Case Study – Gold Mine in Nevada

In this geophysical case study, a gold mine in Nevada was experiencing issues of acid rock drainage (ARD) seeping alongside slopes and onto haul roads below a waste rock dump. The amount of solution was troublesome for road maintenance as well as with the general environmental concerns of unmitigated hazardous solution. This particular mine had been operating for several decades, but the waste rock pile began construction in the late 90s and was used on and off by the time the geophysical survey took place. Regardless, the pile had reach several 100s of feet in height. Understanding the source and scope of the issue would have been challenging for anything other than electrical resistivity, a mining geophysics method well suited for mapping the solution distribution within rock piles.

HGI routinely operates in complex site conditions and are able to collect high quality data

Many of the areas in which we have conducted geophysical surveys are austere, remote, and difficult to traverse. Especially when dealing with mining environments, the site conditions are less than ideal and normal data acquisition can be a challenge. Fortunately, HGI has the experience and knowledge to overcome these challenges to acquire robust and high quality data to solve these complex problems. Our tool box includes a large equipment inventory to make sure we get the detail, depth, and resolution that maximizes subsurface information, acquisition expertise to make sure we only collect the highest quality data, and processing advantage for creating the best representation of your site.

HGI has the experience and knowledge to overcome difficult site conditions. We have a robust set of tools for solving complex problems that includes a large equipment inventory, specialized acquisition, and processing advantages for creating the best representation for your site.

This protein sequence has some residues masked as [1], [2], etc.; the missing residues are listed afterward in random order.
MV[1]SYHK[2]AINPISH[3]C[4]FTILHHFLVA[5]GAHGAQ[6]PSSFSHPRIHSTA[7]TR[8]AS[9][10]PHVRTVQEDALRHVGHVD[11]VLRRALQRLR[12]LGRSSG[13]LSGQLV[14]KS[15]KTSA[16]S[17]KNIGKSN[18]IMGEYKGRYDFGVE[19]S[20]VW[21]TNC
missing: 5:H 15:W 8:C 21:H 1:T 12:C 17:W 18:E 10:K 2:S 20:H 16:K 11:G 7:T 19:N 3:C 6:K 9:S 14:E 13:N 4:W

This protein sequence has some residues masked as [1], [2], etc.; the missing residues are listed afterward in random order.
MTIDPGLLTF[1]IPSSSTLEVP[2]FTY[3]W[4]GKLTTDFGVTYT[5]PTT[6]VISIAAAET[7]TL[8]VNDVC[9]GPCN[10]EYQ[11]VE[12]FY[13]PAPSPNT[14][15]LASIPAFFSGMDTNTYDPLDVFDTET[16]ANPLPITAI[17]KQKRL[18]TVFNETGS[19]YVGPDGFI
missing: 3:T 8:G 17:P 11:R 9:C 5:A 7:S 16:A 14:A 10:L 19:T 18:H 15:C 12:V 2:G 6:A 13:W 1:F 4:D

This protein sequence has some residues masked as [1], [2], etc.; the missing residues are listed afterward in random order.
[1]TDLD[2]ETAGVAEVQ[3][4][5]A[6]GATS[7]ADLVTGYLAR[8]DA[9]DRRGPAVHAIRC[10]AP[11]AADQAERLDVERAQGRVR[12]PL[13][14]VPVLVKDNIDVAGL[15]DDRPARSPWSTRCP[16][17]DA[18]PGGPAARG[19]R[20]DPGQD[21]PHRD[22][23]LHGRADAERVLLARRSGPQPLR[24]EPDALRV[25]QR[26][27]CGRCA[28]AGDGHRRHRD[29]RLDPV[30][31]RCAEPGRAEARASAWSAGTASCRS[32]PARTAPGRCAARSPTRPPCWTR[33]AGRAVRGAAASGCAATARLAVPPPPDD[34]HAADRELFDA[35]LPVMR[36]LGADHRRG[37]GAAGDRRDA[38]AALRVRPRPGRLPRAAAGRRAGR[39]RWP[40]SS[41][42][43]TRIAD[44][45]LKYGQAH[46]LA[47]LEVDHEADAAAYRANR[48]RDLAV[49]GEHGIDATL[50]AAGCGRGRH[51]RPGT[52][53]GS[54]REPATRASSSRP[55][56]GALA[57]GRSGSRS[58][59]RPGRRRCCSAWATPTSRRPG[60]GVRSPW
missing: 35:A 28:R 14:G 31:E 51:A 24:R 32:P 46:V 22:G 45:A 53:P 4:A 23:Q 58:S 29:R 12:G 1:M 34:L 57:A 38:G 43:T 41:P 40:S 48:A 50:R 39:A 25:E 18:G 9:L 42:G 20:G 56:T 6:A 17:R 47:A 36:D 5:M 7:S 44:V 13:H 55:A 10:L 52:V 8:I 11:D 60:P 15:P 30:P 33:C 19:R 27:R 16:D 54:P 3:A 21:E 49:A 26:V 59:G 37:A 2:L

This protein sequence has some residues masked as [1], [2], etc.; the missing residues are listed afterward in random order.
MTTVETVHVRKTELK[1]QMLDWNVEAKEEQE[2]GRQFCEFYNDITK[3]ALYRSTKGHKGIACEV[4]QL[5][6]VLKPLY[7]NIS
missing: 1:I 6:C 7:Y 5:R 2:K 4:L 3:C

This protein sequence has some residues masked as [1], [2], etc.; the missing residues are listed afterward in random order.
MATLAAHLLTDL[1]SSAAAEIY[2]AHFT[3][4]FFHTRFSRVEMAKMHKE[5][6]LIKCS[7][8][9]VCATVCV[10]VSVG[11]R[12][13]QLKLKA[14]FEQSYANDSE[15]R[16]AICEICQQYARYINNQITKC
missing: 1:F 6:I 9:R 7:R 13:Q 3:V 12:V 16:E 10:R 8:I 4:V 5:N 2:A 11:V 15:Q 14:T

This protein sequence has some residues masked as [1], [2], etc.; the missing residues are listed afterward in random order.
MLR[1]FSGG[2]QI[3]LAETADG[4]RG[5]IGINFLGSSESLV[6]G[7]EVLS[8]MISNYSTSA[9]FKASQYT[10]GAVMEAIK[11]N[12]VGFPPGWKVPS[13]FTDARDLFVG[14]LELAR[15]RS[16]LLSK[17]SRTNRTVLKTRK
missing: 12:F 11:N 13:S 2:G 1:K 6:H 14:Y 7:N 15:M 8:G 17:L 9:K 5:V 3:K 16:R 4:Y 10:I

Electrical resistivity on a waste rock pile to find source of seep formation

For the geophysical case study of the waste rock problem, 15 lines of electrical resistivity were acquired around the site. What we observed, as shown in the upper two sections in the graphic below, was a thin veneer of highly conductive material near the surface of the waste rock pile. ARD is known for having high total dissolved solids from ionic constituents (iron, sulfate, other ions), therefore it was hypothesized that the conductive veneer was mine impacted waters being held close to the surface. This solution was not allowed to be more evenly distributed through the pile, where higher resistivity in the sections suggested compacted and dense material. Instead, the solution cascaded over the edge along the topography, where it eventually daylighted on the haul road below the waste rock pile. Low resistivity values that were at the surface were coincident with seeps and ponding along the lines. In the end, we showed the mine that the lack of percolation and internal storage of their waste rock was creating the adverse flow conditions and either internal drains to move the ARD downward or horizontal drains to move the solution forming seeps to more manageable locations would need to be installed.

Through our years of experience, we have seen that adverse hydraulic conditions can prevent the even distribution of solution in rock piles. Our mining geophysics methods allow for a greater understanding of the problem and the formation of resolutions that can solve these complex issues.